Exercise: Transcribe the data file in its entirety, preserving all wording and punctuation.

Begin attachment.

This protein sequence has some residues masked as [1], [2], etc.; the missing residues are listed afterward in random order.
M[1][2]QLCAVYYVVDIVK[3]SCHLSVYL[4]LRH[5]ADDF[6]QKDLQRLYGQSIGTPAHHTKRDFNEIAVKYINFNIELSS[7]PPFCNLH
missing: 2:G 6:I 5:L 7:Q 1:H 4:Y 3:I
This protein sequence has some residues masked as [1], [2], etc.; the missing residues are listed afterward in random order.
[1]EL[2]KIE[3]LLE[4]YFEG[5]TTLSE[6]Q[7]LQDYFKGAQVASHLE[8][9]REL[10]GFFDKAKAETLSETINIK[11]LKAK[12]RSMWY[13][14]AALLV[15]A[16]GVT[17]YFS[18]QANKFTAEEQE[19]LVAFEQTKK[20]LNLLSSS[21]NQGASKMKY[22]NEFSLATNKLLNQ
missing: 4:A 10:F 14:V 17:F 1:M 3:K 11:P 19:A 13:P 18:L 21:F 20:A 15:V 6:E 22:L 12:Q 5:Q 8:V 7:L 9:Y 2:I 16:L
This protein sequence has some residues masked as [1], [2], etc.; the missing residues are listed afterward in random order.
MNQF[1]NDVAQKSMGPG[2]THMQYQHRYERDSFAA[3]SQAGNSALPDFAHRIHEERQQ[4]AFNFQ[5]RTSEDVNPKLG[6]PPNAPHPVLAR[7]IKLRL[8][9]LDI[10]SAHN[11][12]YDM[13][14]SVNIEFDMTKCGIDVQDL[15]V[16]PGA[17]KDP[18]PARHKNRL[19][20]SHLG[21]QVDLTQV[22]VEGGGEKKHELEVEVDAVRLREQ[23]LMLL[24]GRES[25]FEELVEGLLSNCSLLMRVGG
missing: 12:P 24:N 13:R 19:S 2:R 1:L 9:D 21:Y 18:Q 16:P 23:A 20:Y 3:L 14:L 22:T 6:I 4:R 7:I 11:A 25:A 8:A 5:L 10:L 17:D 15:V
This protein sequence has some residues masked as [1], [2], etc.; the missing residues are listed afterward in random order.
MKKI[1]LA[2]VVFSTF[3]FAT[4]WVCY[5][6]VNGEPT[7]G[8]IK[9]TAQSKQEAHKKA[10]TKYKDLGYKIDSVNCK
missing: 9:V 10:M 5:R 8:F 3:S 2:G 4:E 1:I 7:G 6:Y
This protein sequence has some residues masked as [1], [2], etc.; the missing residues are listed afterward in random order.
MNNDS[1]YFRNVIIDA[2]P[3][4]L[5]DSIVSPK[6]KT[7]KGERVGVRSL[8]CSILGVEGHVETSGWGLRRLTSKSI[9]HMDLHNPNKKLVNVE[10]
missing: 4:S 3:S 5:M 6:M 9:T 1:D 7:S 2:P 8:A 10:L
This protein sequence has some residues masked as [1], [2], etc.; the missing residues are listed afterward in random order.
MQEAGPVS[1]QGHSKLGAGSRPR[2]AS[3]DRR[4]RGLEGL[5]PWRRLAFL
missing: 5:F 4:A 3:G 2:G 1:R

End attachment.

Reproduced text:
This protein sequence has some residues masked as [1], [2], etc.; the missing residues are listed afterward in random order.
M[1][2]QLCAVYYVVDIVK[3]SCHLSVYL[4]LRH[5]ADDF[6]QKDLQRLYGQSIGTPAHHTKRDFNEIAVKYINFNIELSS[7]PPFCNLH
missing: 2:G 6:I 5:L 7:Q 1:H 4:Y 3:I
This protein sequence has some residues masked as [1], [2], etc.; the missing residues are listed afterward in random order.
[1]EL[2]KIE[3]LLE[4]YFEG[5]TTLSE[6]Q[7]LQDYFKGAQVASHLE[8][9]REL[10]GFFDKAKAETLSETINIK[11]LKAK[12]RSMWY[13][14]AALLV[15]A[16]GVT[17]YFS[18]QANKFTAEEQE[19]LVAFEQTKK[20]LNLLSSS[21]NQGASKMKY[22]NEFSLATNKLLNQ
missing: 4:A 10:F 14:V 17:F 1:M 3:K 11:P 19:A 13:P 18:L 21:F 20:A 15:V 6:E 22:L 12:Q 5:Q 8:V 7:L 9:Y 2:I 16:L
This protein sequence has some residues masked as [1], [2], etc.; the missing residues are listed afterward in random order.
MNQF[1]NDVAQKSMGPG[2]THMQYQHRYERDSFAA[3]SQAGNSALPDFAHRIHEERQQ[4]AFNFQ[5]RTSEDVNPKLG[6]PPNAPHPVLAR[7]IKLRL[8][9]LDI[10]SAHN[11][12]YDM[13][14]SVNIEFDMTKCGIDVQDL[15]V[16]PGA[17]KDP[18]PARHKNRL[19][20]SHLG[21]QVDLTQV[22]VEGGGEKKHELEVEVDAVRLREQ[23]LMLL[24]GRES[25]FEELVEGLLSNCSLLMRVGG
missing: 12:P 24:N 13:R 19:S 2:R 1:L 9:D 21:Y 18:Q 16:P 23:A 20:Y 3:L 14:L 22:T 6:I 4:R 7:I 11:A 25:A 8:A 5:L 10:L 17:D 15:V
This protein sequence has some residues masked as [1], [2], etc.; the missing residues are listed afterward in random order.
MKKI[1]LA[2]VVFSTF[3]FAT[4]WVCY[5][6]VNGEPT[7]G[8]IK[9]TAQSKQEAHKKA[10]TKYKDLGYKIDSVNCK
missing: 9:V 10:M 5:R 8:F 3:S 2:G 4:E 1:I 7:G 6:Y
This protein sequence has some residues masked as [1], [2], etc.; the missing residues are listed afterward in random order.
MNNDS[1]YFRNVIIDA[2]P[3][4]L[5]DSIVSPK[6]KT[7]KGERVGVRSL[8]CSILGVEGHVETSGWGLRRLTSKSI[9]HMDLHNPNKKLVNVE[10]
missing: 4:S 3:S 5:M 6:M 9:T 1:D 7:S 2:P 8:A 10:L
This protein sequence has some residues masked as [1], [2], etc.; the missing residues are listed afterward in random order.
MQEAGPVS[1]QGHSKLGAGSRPR[2]AS[3]DRR[4]RGLEGL[5]PWRRLAFL
missing: 5:F 4:A 3:G 2:G 1:R